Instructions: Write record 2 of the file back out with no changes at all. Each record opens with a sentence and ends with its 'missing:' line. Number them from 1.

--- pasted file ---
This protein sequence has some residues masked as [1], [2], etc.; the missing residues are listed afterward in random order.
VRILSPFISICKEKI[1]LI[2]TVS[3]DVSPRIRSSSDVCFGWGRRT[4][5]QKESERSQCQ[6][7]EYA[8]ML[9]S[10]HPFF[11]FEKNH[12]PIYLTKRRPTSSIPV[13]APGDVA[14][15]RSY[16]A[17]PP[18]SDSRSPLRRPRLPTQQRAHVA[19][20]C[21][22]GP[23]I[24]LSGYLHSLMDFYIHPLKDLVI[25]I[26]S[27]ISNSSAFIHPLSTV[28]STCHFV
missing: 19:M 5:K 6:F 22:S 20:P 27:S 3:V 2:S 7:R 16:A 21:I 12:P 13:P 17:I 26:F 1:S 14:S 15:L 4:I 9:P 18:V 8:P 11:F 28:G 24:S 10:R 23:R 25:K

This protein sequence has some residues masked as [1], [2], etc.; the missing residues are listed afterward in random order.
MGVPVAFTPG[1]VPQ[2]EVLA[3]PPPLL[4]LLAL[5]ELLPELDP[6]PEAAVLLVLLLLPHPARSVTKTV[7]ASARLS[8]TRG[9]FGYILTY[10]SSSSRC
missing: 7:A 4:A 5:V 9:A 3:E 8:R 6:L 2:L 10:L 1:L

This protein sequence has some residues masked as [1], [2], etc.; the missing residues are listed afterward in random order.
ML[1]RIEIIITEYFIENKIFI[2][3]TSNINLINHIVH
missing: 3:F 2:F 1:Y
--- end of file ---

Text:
This protein sequence has some residues masked as [1], [2], etc.; the missing residues are listed afterward in random order.
MGVPVAFTPG[1]VPQ[2]EVLA[3]PPPLL[4]LLAL[5]ELLPELDP[6]PEAAVLLVLLLLPHPARSVTKTV[7]ASARLS[8]TRG[9]FGYILTY[10]SSSSRC
missing: 7:A 4:A 5:V 9:A 3:E 8:R 6:L 2:L 10:L 1:L